Wombat Bend Park: City of Manningham

Photos from September 2014 visit.   So wonderful to see the park packed full of families.   I heard a few cries and protests as children were being taken home!   The plants have grown beautifully.   There is so much here for all the family – activity, rest, beauty, bbqs.   I am always thrilled to see how this space is growing and how well loved it is.

 

Wombat Bend Park (formerly Finns Reserve)  Duncans Road, Templestowe

Winner of the 2008 Playground and Recreation Association of Victoria (PRAV)  Presidents award for contribution to play,  awarded at the Parks and Leisure conference, Melbourne 2006- 2007.

Wombat Bend began life as the “All Abilities Playspace” – a park for people of all abilities to enjoy. My part in the project took around two years and involved around ten community groups –  schools, scouts, disability groups, adult training centres, and the general community .  It has been tremendously a satisfying  project for me –  as the artist / community art co-ordinator – and also for so many other people involved in its design, development and installation.

Wombat Bend was designed by Ric McConaghy and the Manningham City Council  after much community consultation;  the construction work  was done by the perfectly named Crafted Landscapes, and I co-ordinated, taught and / or made most of the community and other artwork.   The brilliant artists at Honeyweather and Speight created the entrance and, and Carey Grammar were involved in  consultation and creating separate art projects.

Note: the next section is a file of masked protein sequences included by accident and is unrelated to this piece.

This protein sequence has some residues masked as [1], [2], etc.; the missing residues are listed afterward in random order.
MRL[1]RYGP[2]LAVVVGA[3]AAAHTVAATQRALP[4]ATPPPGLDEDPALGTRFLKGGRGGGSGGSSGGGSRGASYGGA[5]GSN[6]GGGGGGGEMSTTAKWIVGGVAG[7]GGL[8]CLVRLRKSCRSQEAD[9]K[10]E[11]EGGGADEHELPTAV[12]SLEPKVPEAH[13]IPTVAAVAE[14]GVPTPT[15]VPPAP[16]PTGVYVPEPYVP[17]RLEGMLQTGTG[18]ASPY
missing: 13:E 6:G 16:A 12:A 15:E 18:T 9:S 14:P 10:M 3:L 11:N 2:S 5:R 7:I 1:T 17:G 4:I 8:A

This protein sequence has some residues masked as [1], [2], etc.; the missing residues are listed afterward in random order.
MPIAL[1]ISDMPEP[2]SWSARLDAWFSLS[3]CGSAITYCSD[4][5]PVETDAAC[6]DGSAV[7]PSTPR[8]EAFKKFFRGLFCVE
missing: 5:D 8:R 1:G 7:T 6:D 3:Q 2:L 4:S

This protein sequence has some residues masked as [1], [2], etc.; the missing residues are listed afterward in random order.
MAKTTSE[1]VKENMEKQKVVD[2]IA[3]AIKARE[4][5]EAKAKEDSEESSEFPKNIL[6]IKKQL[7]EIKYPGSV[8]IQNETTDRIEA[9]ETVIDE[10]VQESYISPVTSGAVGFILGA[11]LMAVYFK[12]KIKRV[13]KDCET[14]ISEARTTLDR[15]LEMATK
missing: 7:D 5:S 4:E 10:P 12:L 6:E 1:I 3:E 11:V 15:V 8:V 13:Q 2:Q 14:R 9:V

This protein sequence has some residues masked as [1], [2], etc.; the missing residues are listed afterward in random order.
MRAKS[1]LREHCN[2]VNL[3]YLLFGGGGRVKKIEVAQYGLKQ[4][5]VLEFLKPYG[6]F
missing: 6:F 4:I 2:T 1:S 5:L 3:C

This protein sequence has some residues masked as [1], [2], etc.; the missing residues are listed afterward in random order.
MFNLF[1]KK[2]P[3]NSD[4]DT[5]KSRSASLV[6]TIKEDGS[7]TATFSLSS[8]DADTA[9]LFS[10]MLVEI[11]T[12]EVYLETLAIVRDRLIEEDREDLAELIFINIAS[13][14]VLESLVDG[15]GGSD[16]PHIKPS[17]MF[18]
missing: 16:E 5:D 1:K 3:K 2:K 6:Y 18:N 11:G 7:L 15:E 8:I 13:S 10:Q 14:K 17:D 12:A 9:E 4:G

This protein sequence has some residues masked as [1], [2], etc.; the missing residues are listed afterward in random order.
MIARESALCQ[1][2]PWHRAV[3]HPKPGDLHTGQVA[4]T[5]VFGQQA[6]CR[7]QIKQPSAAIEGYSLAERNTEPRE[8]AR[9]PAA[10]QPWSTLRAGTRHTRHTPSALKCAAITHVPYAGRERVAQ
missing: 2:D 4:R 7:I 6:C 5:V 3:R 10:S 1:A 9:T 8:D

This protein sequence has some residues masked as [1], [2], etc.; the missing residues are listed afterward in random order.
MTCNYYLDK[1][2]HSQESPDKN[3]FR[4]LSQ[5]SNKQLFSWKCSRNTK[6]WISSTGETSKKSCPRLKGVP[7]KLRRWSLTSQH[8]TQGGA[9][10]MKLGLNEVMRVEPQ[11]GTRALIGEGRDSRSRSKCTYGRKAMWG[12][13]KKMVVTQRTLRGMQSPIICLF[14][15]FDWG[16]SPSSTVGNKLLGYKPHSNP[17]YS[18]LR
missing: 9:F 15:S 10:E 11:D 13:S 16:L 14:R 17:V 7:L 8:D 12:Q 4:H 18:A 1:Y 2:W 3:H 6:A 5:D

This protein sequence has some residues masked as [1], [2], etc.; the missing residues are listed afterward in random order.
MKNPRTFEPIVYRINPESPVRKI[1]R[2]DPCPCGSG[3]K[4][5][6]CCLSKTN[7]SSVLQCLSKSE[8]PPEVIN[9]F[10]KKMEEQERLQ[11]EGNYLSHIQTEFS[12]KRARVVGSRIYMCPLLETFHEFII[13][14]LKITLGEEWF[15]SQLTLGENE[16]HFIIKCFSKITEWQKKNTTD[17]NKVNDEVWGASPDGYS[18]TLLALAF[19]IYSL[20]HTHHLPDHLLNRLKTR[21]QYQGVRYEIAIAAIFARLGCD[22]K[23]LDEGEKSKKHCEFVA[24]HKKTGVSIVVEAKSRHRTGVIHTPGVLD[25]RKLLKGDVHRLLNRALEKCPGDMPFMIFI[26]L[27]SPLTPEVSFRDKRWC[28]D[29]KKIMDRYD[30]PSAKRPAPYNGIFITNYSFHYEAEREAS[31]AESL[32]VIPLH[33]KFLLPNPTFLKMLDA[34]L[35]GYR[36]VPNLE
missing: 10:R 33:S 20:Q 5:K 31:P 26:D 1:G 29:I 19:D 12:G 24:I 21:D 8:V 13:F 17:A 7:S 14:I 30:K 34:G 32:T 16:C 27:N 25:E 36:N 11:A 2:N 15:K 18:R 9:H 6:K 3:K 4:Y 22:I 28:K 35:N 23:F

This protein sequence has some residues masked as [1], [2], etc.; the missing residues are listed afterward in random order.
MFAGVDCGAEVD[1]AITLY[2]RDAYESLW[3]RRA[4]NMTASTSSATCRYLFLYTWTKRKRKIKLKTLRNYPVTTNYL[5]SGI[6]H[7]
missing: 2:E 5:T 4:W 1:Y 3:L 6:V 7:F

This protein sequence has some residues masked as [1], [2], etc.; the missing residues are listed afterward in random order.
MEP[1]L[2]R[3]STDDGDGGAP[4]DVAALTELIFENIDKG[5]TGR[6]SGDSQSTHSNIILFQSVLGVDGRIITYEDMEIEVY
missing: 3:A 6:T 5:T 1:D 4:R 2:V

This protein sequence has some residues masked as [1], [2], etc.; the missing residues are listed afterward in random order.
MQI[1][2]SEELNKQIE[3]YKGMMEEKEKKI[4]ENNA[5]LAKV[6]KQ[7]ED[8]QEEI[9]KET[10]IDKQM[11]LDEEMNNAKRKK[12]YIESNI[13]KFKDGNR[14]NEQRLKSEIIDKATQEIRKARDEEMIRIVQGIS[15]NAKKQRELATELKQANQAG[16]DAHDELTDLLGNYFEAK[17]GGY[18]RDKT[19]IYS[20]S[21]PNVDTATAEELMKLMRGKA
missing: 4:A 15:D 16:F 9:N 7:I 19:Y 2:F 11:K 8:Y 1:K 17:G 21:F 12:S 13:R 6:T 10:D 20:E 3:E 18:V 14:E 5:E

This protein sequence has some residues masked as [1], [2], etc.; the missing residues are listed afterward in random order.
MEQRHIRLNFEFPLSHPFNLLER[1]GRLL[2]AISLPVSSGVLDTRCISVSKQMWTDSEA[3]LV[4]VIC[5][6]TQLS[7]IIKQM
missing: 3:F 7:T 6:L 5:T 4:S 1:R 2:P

Together we made hand-made tiles and a six metre mosaic, now known as the “Circle of Friends”.  The idea for the mosaic came from community leaders who expressed a yearning for the artwork to reflect community connectedness.   Each community group was given a section of the mosaic to complete – at their own pace,  with all  the materials and instructions required.   I spent many very happy hours with the groups  working on this wonderful piece.

As many participants in the art projects had a disability, the long timeline for the creative part of the project provided those people with the time they required to make the work without being rushed or compromised.

In February 2008, Wombat Bend officially opened with much fanfare. This was a wonderful project.  Everyone involved worked hard to make Wombat Bend a really beautiful park – and accessible to all the community.  It was given the proper funding; time to undertake meaningful community consultation, to design and build the space and to create and install the artwork.  It has become a much-loved park.

Years later, it has grown into the most beautiful space and enjoyed by so many people with all abilities.

 

 

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